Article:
2019 guidance calls for same store sales growth of around 2.5%, a slight deceleration from last year (note that the 3.2% result in 2018 compares to initial guidance for same store sales growth “in the mid-2% range”). After accounting for new unit growth, the company expects revenues to be up 7%, with slight margin compression leading to mid-single digit operating income growth. With the aforementioned repurchases, that gets us to EPS growth of roughly 7%, to around $6.4 per share.

It should be noted that management is making investments in 2019 that are a headwind to short-term earnings per share growth. Here’s some of the key commentary from the call:

“Overall, our long-term financial performance goals remain squarely focused on delivering strong growth in net sales, comps, operating profit and EPS, which is also supported by our financial strategies. In some years, we will balance the decision to invest while delivering on our long-term goal of double-digit adjusted earnings per share growth … Our goal is to improve operating profit margin over time, and we believe we are making the right operating decisions and investments to achieve this goal. This year, we'll be making investments in strategic initiatives, including DG Fresh, a supply chain initiative [shift to self-distribute perishable foods], as well as Fast Track, an in-stock productivity and customer service initiative. While both initiatives are still in their early test phase, we believe these investments will allow us to enhance our operating margin profile over the long term. The associated investments, however, will pressure SG&A rates in the near term.”

These two strategic initiatives will add roughly $50 million to SG&A expense in 2019 (equal to roughly 20 basis points as a percentage of revenues). My sense, based on what analysts had to say during the Q&A, is that this is partly why the stock had a difficult day. That analysis is misguided: If shareholders trust management to make sound investment decisions for the long-term health of the business, this is the kind of short-term earnings-per-share headwind they should be okay with (and if they don’t trust management, they probably shouldn’t own the stock anyway). If these initiatives are “meaningfully accretive to sales and operating margin over time,” as Mr. Vasos suggested, they will prove well worth it over the long run.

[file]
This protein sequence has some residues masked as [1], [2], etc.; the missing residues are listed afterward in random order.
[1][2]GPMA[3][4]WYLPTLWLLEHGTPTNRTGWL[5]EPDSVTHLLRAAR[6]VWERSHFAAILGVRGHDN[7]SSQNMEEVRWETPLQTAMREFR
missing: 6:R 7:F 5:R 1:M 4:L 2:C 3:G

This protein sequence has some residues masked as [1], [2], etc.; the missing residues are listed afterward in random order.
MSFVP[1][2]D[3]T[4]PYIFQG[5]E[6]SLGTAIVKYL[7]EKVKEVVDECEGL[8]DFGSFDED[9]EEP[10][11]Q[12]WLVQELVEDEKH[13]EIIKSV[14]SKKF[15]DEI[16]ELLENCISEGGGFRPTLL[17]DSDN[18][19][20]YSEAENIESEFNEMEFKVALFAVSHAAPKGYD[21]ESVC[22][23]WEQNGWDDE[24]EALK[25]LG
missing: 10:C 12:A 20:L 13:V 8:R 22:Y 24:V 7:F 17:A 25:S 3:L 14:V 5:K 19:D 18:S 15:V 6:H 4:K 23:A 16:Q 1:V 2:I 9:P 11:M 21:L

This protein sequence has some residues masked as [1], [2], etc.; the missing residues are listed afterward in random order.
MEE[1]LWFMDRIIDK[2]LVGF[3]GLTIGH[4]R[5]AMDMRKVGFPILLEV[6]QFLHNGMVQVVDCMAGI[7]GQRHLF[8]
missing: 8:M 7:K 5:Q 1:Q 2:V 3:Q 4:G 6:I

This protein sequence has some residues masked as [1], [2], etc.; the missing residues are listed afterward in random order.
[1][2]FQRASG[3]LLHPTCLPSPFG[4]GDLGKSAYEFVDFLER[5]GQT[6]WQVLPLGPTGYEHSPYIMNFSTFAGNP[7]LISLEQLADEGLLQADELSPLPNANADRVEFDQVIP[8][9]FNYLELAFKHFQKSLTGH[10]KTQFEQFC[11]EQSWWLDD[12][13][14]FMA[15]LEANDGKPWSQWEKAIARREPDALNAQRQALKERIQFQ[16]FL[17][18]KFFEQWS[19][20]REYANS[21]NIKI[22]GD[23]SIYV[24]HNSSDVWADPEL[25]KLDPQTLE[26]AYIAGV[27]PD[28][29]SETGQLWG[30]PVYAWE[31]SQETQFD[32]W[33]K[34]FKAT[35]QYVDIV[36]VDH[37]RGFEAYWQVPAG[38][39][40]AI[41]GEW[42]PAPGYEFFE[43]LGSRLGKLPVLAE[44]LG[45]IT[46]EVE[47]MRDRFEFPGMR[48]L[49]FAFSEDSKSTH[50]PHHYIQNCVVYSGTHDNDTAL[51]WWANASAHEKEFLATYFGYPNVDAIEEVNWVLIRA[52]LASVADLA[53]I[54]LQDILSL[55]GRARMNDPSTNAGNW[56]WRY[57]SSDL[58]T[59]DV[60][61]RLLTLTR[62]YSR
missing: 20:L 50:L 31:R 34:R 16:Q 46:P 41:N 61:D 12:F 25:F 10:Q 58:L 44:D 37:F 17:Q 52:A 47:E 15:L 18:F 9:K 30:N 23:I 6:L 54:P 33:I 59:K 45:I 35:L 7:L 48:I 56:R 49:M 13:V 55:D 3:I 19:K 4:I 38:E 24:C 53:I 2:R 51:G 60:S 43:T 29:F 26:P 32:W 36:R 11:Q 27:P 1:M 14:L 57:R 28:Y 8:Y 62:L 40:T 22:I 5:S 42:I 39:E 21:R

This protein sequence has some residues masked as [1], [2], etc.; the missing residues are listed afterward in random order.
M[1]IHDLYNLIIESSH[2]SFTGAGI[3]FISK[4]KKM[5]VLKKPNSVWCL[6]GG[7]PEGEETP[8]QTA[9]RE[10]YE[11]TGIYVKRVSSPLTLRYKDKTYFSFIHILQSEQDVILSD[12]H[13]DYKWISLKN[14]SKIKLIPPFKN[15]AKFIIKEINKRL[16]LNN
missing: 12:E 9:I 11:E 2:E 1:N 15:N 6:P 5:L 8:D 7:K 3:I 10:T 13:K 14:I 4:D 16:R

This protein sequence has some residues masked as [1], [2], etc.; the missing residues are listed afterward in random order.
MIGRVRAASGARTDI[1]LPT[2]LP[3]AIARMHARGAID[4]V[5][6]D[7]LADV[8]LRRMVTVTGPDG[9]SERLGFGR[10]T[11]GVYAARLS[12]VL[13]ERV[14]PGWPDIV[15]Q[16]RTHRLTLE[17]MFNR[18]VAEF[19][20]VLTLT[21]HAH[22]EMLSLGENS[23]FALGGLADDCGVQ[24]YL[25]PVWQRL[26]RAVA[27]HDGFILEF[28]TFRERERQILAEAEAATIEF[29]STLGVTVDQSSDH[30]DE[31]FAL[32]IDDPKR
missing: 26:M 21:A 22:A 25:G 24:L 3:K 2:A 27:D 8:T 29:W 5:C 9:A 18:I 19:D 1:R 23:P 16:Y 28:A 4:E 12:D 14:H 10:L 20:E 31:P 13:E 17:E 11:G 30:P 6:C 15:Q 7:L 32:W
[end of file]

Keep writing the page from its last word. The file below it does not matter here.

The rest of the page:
Conclusion

My financial model assumes 2019 results in-line with guidance. In the out years, I assume roughly 4-5% annual revenue growth and flat operating margins. On both measures, based on the company’s historic results and management’s commentary, I think my model will prove conservative (note that the output is roughly 9% annualized earnings-per-share growth, compared to guidance for double-digit earnings-per-share growth). A terminal trailing price-earnings multiple of 18x gets you to a fair value estimate of roughly $110 per share.

I don’t currently own the stock – but that would almost certainly change if it fell below $100 per share.

Disclosure: None.

Read more here:

A Review of Costco's 2nd-Quarter Results

A Quick Look at National Beverage

An Update on Dollar Tree

About the author:

The Science of Hitting
I'm a value investor with a long-term focus. My goal is to make a small number of meaningful decisions a year. In the words of Charlie Munger, my preferred approach is "patience followed by pretty aggressive conduct." I run a concentrated portfolio - a handful of equities account for the majority of its value. In the eyes of a businessman, I believe this is sufficient diversification.

Rating: 4.6/5 (5 votes)

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Comments

Valuator
Valuator - 3 months ago    Report SPAM

DG is too expensive, but DLTR could be juicy if it fell some.

The Science of Hitting
The Science of Hitting - 3 months ago    Report SPAM

Valuator - I would be happy if DG, DLTR, or both fell as well :)

jtdaniel
Jtdaniel premium member - 2 months ago

Hi Science,

Thank you for the nice update on Dollar General. I remember holding shares of Big Lots when its management made a signficant investment in coolers. That sort of blew up my investment thesis, but Dollar General has a quicker in-and-out type of customer base than Big Lots. A commuter who makes a quick stop at DG for dog food on the way home seems more likely to also grab cold beverages on the way out than a Big Lots shopper who needs furniture.

On a happier note, I was able to buy into a rather under-priced DG in April 2017 at $69.11 per share for a two-year annualized return of over 28%. Like most value investors, I have had a difficult time in recent years finding quality at a bargain price, so it is comforting to know that it is still possible. I think DG is now at the upper end of its fair value range, so I am holding and hoping to buy more shares down the road. Best, dj

The Science of Hitting
The Science of Hitting - 2 months ago    Report SPAM

Jtdaniel - Let's hope Mr. Market gives us a chance to buy some down the road! :)